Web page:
What’s up with the WordPress block editor Gutenberg (pros and cons)
What’s up with the WordPress block editor (pros and cons)
The current Visual Editor of WordPress has changed little over the years and remained essentially the same. While this is not necessarily a bad thing, many think it’s time for a change. Other platforms such as Medium or Ghost provide a truly unique and refreshing user experience for writers, so why should not WordPress do it? Well, many contributors and volunteers have worked in the background for months on the new WordPress Gutenberg editor. Your goal? Make inserting rich content in WordPress easier and more enjoyable. Today we look at what constitutes the new editor and what advantages and disadvantages the editor brings with it.
- What is Gutenberg?
- Details about the block editor
- Advantages of the WordPress block editor
- Disadvantages of the WordPress block editor
What is Gutenberg?
Gutenberg is the latest editor for WordPress. This editor was code-named after Johannes Gutenberg, who invented letterpress printing with movable type more than 500 years ago. From WordPress 5.0 released on December 6, 2018, it became default editor and has been called “WordPress block editor” or just “block editor” to be more precise. This editor requires the use of shortcodes and HTML components to make everything work properly. Their goal was to make this process easier, especially for those who just started working with WordPress. Building blocks are introduced in the form of “small blocks” and you want to add advanced layout options.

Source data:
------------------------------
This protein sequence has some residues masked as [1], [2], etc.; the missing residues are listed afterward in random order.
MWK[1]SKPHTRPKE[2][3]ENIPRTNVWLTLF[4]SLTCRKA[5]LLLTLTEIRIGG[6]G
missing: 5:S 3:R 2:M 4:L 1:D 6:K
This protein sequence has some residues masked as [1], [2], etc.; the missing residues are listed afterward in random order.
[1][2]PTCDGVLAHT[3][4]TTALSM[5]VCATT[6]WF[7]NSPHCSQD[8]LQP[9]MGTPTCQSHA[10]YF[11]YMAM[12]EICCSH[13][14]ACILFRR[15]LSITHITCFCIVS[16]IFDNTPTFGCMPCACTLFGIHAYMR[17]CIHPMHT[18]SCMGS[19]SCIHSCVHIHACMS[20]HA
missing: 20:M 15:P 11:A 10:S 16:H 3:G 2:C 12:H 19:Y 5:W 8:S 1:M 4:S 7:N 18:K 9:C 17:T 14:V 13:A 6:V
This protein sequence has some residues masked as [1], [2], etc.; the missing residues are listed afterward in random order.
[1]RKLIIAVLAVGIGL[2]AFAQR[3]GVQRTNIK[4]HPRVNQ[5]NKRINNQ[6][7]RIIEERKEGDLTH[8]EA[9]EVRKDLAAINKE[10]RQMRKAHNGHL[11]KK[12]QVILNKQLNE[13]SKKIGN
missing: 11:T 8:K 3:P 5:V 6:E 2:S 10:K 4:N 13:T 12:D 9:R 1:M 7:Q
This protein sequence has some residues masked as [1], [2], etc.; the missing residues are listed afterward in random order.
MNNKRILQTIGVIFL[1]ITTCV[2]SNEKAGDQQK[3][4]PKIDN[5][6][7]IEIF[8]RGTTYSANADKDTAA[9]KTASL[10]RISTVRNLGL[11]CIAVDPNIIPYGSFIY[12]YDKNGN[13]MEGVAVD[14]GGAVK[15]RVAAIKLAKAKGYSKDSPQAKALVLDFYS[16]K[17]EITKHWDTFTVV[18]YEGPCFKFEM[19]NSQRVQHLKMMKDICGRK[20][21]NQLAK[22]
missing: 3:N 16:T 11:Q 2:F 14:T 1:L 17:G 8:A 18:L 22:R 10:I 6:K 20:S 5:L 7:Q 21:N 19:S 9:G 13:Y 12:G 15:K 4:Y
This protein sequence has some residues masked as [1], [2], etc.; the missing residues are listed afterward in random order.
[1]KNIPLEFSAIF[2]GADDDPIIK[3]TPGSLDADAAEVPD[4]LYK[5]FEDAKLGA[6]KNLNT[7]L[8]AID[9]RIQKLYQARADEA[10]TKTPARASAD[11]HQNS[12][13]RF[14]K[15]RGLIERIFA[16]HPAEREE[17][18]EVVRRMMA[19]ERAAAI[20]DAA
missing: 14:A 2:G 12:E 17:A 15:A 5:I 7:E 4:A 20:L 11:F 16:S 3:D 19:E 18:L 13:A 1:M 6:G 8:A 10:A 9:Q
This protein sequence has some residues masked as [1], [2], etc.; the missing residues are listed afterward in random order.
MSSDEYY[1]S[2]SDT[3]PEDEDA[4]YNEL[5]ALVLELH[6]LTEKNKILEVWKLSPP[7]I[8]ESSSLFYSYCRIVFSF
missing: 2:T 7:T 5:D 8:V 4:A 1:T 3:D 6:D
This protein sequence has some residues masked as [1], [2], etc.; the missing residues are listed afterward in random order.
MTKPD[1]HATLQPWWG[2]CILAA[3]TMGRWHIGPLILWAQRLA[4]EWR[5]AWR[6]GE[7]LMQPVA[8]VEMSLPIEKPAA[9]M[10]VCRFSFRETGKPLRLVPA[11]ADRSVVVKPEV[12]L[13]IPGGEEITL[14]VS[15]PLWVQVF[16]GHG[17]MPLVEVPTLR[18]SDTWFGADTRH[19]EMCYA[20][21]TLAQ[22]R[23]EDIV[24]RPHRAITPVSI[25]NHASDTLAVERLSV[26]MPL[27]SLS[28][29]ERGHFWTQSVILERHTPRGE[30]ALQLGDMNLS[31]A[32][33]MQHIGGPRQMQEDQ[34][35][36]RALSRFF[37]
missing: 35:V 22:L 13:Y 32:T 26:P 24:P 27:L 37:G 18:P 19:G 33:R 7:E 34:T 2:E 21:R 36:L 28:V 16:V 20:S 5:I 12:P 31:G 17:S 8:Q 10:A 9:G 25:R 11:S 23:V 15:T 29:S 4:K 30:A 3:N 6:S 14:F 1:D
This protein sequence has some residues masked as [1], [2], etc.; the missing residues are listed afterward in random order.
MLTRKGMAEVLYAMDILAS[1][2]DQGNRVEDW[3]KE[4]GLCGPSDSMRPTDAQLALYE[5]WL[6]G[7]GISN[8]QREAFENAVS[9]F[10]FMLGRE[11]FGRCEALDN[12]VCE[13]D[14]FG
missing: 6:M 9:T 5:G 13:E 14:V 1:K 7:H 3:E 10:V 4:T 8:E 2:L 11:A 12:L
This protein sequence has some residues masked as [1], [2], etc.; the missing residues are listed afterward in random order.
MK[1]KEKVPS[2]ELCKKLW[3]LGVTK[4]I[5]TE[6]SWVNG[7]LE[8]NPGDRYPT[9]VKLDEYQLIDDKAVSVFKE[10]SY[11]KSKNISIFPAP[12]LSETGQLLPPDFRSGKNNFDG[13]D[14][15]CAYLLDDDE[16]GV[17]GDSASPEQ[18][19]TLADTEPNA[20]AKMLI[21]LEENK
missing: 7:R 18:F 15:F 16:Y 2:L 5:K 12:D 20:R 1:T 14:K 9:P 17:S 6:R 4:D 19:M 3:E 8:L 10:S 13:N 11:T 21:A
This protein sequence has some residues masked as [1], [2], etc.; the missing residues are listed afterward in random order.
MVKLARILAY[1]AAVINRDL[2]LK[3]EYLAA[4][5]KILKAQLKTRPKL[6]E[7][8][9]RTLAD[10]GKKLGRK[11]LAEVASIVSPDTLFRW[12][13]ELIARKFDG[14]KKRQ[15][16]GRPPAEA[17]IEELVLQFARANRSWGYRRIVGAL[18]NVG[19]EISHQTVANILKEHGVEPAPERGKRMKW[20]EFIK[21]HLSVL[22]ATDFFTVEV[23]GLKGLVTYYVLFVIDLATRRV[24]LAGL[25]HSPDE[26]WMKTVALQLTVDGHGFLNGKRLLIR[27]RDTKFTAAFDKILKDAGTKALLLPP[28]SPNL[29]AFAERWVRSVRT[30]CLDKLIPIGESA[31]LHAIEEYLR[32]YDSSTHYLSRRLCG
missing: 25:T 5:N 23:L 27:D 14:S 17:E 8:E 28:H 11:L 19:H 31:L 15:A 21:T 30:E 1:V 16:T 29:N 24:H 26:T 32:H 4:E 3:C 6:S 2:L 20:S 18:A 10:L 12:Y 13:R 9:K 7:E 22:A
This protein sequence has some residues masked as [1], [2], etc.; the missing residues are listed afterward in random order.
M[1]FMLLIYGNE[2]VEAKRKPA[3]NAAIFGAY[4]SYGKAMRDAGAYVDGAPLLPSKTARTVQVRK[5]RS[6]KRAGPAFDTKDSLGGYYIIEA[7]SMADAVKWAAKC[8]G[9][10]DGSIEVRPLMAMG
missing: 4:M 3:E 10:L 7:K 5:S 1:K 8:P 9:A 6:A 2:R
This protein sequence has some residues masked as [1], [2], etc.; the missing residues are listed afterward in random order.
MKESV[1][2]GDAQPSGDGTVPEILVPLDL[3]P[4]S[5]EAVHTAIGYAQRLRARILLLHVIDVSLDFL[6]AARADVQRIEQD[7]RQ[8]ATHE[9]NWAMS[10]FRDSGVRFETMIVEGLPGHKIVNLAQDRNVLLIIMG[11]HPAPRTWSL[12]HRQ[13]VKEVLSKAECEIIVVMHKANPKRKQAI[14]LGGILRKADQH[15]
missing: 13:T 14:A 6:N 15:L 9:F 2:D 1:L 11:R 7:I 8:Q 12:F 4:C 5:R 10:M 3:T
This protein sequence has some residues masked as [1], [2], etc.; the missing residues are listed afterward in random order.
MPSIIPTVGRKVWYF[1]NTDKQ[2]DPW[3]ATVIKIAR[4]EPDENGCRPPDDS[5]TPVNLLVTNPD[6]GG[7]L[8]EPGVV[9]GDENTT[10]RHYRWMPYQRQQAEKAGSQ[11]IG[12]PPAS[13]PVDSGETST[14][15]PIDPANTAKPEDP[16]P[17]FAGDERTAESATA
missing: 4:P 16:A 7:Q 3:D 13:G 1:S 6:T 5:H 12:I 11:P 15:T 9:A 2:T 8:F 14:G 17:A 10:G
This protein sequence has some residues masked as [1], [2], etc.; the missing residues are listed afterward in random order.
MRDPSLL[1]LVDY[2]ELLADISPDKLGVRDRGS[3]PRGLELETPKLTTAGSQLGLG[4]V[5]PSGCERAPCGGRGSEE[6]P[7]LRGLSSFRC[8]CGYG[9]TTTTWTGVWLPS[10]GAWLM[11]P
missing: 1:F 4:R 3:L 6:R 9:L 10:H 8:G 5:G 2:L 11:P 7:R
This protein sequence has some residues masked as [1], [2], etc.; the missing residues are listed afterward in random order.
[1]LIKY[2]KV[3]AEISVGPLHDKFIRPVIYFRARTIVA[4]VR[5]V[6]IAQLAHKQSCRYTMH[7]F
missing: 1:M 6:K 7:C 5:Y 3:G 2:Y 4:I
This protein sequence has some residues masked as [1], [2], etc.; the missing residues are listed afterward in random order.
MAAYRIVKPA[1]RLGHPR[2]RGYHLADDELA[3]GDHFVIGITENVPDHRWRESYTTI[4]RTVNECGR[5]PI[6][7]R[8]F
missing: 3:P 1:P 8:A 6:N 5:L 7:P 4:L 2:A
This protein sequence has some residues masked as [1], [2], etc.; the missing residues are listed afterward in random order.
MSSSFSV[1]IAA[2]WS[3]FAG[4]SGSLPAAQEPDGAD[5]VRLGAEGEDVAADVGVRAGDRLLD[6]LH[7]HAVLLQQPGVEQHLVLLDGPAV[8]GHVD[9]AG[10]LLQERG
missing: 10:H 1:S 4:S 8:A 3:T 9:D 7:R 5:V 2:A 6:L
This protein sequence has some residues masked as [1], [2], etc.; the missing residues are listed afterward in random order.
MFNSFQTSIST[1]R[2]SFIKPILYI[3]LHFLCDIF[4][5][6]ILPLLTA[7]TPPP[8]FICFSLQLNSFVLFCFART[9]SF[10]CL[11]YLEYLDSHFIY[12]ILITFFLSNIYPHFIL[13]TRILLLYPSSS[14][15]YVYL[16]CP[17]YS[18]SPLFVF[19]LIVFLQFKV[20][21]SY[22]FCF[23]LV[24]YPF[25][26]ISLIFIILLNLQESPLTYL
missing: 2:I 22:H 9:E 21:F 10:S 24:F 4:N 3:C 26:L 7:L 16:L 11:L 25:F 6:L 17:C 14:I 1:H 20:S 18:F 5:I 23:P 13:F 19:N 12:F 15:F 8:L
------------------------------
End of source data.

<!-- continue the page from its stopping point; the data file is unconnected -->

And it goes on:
Few details about the editor
As you can see, the visual editor looks a bit different than the one you’re used to. The surface of Gutenberg is very similar to that of Medium, which we think is great. If you look at both the block editor and the previous visual editor next to each other, you will notice how much additional space you have for editing, especially on smaller screens. For those who work on laptop computers, Gutenberg will be a convenience. The focus is on writing and providing a distraction-free environment.
If you want to remove the right sidebar in the Gutenberg WordPress Editor, click on the “Post Settings” button. To switch between the visual editor and the text editor, click on the three vertical dots in the right top corner to open the menu and from there you can choose your editor. You’ll see that the individual blocks are now wrapped by HTML comments. For example, this allows you to create a text block.
<!-- wp:core/text --> <!-- /wp:core/text -->
Thus, you can create blocks directly in text mode of the editor. However, this way can lead to some confusion when you are in this mode.
Selecting (just click) a block displays a toolbar, the navigation arrows can move blocks up or down, they can be deleted, or you can access the formatting settings. The content editor is very similar to Medium’s editor.